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Biochemistry. 2004 Jun 15;43(23):7610-7.

Characterization of Mycobacterium tuberculosis NAD kinase: functional analysis of the full-length enzyme by site-directed mutagenesis.

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Istituto di Biotecnologie Biochimiche, Università Politecnica delle Marche, Via Ranieri, 60131 Ancona, Italy.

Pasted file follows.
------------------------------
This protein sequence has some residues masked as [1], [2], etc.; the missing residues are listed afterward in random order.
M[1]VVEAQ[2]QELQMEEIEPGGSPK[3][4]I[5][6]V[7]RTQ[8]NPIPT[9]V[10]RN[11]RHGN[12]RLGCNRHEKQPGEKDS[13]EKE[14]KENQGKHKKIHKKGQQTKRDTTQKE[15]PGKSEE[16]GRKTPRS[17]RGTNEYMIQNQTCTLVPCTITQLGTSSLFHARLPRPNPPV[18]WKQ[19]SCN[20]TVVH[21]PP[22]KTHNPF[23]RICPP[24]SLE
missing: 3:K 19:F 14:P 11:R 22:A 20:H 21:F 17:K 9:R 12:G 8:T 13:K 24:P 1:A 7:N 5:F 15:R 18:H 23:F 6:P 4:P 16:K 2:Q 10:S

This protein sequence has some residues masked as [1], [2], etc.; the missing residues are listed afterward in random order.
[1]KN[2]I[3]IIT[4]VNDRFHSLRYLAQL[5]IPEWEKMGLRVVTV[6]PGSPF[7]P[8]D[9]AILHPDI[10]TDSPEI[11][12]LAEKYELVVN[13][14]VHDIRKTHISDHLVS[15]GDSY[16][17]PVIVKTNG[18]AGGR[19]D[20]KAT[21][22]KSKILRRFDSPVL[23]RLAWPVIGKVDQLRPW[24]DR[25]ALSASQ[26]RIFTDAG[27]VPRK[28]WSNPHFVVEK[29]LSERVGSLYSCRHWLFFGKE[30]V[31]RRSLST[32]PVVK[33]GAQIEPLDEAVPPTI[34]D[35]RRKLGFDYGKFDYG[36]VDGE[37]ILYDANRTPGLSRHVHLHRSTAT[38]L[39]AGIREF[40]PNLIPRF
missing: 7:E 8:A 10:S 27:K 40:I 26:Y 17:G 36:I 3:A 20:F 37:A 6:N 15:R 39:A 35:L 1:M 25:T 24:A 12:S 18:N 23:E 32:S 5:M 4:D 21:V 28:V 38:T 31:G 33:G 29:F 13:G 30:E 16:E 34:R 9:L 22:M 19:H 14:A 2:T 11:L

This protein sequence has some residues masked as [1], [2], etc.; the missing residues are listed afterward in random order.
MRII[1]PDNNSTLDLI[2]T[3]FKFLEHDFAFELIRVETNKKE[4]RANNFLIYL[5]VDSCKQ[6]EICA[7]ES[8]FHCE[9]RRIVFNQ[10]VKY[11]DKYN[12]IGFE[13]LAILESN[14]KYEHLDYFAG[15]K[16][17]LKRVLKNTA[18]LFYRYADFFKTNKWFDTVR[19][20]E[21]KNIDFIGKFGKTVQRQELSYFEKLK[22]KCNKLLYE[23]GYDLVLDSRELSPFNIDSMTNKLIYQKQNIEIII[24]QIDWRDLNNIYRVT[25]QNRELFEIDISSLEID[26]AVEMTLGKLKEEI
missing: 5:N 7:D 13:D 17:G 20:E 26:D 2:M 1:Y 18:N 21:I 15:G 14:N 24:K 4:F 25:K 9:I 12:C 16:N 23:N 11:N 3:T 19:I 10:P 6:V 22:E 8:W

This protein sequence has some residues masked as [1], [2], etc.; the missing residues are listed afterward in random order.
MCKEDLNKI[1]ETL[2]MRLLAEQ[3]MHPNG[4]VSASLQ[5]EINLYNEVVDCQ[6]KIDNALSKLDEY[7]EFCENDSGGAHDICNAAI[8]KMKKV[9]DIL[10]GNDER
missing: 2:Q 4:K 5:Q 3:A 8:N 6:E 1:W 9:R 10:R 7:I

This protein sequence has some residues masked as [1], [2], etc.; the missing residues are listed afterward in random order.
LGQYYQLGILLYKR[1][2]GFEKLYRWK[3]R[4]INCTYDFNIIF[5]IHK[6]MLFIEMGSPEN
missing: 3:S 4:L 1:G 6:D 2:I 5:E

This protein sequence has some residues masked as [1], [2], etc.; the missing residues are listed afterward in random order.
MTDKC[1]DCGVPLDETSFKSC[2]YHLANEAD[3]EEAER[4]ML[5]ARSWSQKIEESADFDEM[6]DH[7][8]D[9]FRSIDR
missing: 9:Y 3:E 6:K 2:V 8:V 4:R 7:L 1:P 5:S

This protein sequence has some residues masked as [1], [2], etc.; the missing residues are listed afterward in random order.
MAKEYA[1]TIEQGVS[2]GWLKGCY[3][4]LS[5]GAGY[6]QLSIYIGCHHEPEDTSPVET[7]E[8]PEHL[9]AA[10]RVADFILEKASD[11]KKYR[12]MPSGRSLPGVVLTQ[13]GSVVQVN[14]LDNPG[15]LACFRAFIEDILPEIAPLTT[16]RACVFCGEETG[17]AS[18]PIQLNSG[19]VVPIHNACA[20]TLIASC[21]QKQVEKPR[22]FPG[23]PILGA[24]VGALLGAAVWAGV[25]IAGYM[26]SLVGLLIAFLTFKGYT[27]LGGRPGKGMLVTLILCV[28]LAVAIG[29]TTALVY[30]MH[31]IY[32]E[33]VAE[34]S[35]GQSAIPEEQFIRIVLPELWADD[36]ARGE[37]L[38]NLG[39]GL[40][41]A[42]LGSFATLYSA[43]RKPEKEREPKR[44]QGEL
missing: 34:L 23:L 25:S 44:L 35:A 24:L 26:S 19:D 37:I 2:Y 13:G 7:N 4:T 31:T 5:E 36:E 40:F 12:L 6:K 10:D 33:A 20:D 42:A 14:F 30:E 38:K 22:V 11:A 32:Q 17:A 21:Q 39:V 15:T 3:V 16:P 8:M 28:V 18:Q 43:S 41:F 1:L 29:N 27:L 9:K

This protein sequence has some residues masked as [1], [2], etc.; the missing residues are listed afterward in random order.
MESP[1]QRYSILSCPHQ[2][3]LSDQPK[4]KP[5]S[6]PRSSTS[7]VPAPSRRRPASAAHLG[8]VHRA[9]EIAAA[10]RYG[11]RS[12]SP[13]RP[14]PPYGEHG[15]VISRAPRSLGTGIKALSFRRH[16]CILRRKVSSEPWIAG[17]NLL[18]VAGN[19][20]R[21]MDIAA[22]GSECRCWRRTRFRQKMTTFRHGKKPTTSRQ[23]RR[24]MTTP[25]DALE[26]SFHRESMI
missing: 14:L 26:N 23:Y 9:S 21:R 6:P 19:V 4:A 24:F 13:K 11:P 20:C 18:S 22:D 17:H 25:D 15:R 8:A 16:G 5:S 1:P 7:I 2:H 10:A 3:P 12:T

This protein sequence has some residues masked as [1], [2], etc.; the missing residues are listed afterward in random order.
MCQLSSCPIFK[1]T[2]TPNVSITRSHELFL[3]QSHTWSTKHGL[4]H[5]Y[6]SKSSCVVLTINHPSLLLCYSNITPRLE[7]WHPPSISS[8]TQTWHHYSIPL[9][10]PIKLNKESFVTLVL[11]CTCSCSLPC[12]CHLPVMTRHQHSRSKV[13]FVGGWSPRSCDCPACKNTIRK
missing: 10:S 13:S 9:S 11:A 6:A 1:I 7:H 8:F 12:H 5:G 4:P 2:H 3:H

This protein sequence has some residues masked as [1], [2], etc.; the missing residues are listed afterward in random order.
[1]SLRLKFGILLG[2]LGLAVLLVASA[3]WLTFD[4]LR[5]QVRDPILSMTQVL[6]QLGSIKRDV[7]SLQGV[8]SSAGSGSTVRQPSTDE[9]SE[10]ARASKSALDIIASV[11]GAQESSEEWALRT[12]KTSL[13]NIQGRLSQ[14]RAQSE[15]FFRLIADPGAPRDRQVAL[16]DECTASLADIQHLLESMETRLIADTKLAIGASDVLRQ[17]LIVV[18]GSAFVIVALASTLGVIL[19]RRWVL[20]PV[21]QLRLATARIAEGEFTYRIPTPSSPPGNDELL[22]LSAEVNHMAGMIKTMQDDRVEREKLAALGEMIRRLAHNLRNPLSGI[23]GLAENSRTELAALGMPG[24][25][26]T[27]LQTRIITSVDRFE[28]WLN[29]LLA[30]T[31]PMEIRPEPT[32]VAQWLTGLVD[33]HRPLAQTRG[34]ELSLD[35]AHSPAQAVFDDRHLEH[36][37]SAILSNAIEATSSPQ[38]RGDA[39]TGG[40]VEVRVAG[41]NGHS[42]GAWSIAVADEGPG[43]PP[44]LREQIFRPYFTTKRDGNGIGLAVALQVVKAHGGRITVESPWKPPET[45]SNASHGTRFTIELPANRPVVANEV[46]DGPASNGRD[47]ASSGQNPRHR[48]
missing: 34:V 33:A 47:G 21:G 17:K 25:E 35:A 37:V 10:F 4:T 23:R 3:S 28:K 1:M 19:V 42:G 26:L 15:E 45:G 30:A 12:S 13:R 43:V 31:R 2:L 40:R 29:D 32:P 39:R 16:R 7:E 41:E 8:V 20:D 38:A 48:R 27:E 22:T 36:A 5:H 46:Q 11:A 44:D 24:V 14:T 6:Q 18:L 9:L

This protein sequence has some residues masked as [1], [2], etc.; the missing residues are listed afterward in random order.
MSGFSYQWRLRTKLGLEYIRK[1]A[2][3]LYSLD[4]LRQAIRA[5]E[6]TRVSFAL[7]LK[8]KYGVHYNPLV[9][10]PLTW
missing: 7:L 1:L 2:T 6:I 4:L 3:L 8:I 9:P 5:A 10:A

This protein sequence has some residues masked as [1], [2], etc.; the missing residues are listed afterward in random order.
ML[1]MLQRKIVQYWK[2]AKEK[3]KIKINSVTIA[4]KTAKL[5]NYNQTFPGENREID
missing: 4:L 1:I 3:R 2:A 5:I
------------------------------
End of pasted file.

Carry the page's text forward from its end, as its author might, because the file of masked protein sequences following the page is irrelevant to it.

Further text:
NAD kinase is the only known enzyme catalyzing the formation of NADP, a coenzyme implicated in most reductive biosynthetic reactions and in many antioxidant defense systems. Despite its importance, nothing is known regarding its structure or mechanism of catalysis. Mycobacterium tuberculosis NAD kinase has been overexpressed in Escherichia coli and purified to homogeneity. The molecular and kinetic properties of the enzyme resulted in significant differences from those reported by others on a proteolytically degraded form of the protein. Indeed the full-length enzyme displays an allosteric behavior and shows a strict preference for inorganic polyphosphate as the phosphate donor. It is inhibited by the reaction product NADP and by both NADH and NADPH. The mycobacterial enzyme shares with all other known NAD kinases a highly conserved region (spanning residues 189-210), particularly rich in glycines, which differs from the primary sequences of all previously identified nucleotide-binding sites. Alanine-scanning mutagenesis performed on 11 conserved residues within this domain revealed its importance in catalysis. A total of 6 of 11 mutated proteins completely lost the enzymatic activity while retaining the same oligomeric state of the wild-type protein, as demonstrated by gel-filtration analysis. Substitutions of S199 and G208 with alanine rendered enzyme versions with reduced activity. Their kinetic characterization, performed on purified proteins, revealed kinetic parameters toward ATP and polyphosphate similar to those of the wild-type enzyme. On the contrary, when the kinetic analysis was performed by using NAD as the variable substrate, significant differences were observed with respect to both the allosteric behavior and the catalytic efficiency, suggesting that the mutated region is likely involved in NAD binding.

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